5 Min Read
* Abil shares suspended a day after $1.6 billion rescue
* Firm's woes highlight parlous situation of many poor S.Africans
* Banking shares index rises after falling last week (Recasts, adds analyst comment)
By David Dolan
JOHANNESBURG, Aug 11 (Reuters) - Shares in South African lenders rose across the board on Monday after the central bank launched a $1.6 billion rescue of African Bank Investments over the weekend.
African Bank, known as Abil, shocked the market on Wednesday when it warned of a full-year loss on rising bad debts and said it would need to tap shareholders for new capital for the second time in a year.
The news sparked an investor exodus that wiped about $900 million from its market value over three days and validated some longstanding concerns about Abil's business model of marketing risky, high-interest loans mainly to low-income borrowers.
Abil was almost exclusively focused on selling unsecured loans - which are not backed by collateral - to customers who often did not have an established credit history. It took few deposits and did not offer many traditional banking services.
It also had a money-losing furniture business, bought in 2008 in a disastrous attempt to sell sofas on credit.
"African Bank is rather unique in that it's focused on these unsecured loans. It doesn't really have other significant income sources - they don't do home loans, they don't do lots of retail banking," said Christie Viljoen of NKC Independent Economists in Cape Town.
Analysts and economists had not regarded Abil's meltdown as a direct blow to South Africa's robust banking sector, as its business model was unique in the country, but they had still warned of the perception of contagion, particularly among foreign investors.
Staving off those concerns, the South African Reserve Bank (SARB) on Sunday announced a 17 billion rand ($1.6 billion) rescue, which will see Abil placed under outside supervision and the central bank acquire its "bad loan" book for 7 billion rand.
A group composed of commercial banks such as Standard Bank and Abil's second-largest shareholder, the state pension fund, will underwrite a 10 billion rand capital raising.
"This is a sound move by the SARB," Peter Attard Montalto, an analyst at Nomura International in London, said in a note to clients, adding that the banking system should be able to withstand the shock.
Johannesburg's bank index rose 1.7 percent on the news of the bailout, with all of its constituent lenders gaining ground. Trading of Abil's shares and debt were suspended before the start of trade on Monday.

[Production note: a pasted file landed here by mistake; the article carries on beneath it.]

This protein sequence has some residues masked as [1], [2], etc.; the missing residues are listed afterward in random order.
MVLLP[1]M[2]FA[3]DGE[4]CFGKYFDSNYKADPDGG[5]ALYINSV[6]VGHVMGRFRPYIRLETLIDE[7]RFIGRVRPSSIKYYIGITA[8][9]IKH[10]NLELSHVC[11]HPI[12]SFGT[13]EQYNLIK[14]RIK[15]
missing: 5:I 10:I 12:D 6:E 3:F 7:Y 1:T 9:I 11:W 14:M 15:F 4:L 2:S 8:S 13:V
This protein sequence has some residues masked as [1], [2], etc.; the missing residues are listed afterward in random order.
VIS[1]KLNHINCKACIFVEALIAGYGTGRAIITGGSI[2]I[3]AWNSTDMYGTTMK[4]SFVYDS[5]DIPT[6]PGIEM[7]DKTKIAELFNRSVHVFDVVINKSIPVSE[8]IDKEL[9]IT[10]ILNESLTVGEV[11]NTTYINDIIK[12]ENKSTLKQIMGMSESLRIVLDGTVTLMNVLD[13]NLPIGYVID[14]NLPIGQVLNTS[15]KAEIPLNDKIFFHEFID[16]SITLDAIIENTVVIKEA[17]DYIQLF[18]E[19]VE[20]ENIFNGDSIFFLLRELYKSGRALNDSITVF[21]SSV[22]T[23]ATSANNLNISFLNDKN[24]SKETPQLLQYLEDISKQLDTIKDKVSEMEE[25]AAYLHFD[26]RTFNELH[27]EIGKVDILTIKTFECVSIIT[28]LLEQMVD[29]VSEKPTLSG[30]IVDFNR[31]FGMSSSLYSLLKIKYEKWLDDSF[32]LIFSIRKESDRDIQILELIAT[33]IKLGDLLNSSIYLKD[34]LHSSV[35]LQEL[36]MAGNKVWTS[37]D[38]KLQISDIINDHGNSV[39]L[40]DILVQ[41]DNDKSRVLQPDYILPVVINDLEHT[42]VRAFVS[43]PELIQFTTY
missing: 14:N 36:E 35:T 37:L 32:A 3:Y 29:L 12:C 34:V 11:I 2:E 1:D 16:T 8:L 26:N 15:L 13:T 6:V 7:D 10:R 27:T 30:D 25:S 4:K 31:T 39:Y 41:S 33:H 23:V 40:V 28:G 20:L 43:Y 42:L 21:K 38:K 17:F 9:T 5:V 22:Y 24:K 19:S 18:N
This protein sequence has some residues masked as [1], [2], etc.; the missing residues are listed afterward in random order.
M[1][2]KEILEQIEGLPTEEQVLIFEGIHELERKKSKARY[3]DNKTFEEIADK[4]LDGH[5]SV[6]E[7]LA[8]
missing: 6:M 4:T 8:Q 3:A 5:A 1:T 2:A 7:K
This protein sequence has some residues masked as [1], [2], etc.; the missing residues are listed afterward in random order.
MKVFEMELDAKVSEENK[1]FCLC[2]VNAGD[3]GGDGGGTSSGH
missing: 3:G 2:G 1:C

The bank index had fallen to its lowest since mid-July last week, reflecting jitters about Abil.
Now worth under $50 million, Abil was valued at more than $4 billion at its height in 2012. Even as bad debts spiked in recent years it failed to rein in lending. As recently as December 2012, over a third of its quarterly loans were categorised as "medium to high risk".
The bank's maximum personal loan was $16,800, a large amount given that it was lending to low-income customers in a country where per capita GDP was around $7,500 in 2013.
It also raised the bulk of its funding in the debt markets, meaning it did not have a buffer of cheaper deposits when wholesale funding became more expensive.
While unsecured lending accounts for just 12 percent of outstanding loans by South African banks, Abil's problems illustrate the parlous situation of many poor South Africans.
"When people default on these unsecured loans, it means their income is dropping or their expenses are going up and that slots into the rest of problems we've got at the moment: high unemployment, low growth and high inflation," said NKC's Viljoen.
South African household debt averages around 75 percent of disposable income, meaning servicing debt is a huge burden for low-income households, where food costs alone account for a third of expenditure.
The SARB said on Sunday that Abil's depositors would be protected, adding there would be no payment holiday for the bank's customers.
The rescue will not immediately benefit shareholders or investors in Abil's junior debt, both of whom will get the chance to later participate in the capital raising.
Investors in senior debt will see their bonds take a 10 percent writedown.
Bondholders have already had a rough ride: in May, credit agency Moody's cut its rating on the bank's debt to "junk" status, citing concerns about spiralling bad loans.
The yield on Abil's Swiss franc debt maturing in 2016 soared to 58 percent on Monday. It had traded below 5 percent at one point in June. Abil had 47 billion rand worth of bonds and long-term debt at the end of March.
1 dollar = 10.6970 South African rand Additional reporting by Tiisetso Motsoeneng; Editing by John Stonestreet and Pravin Char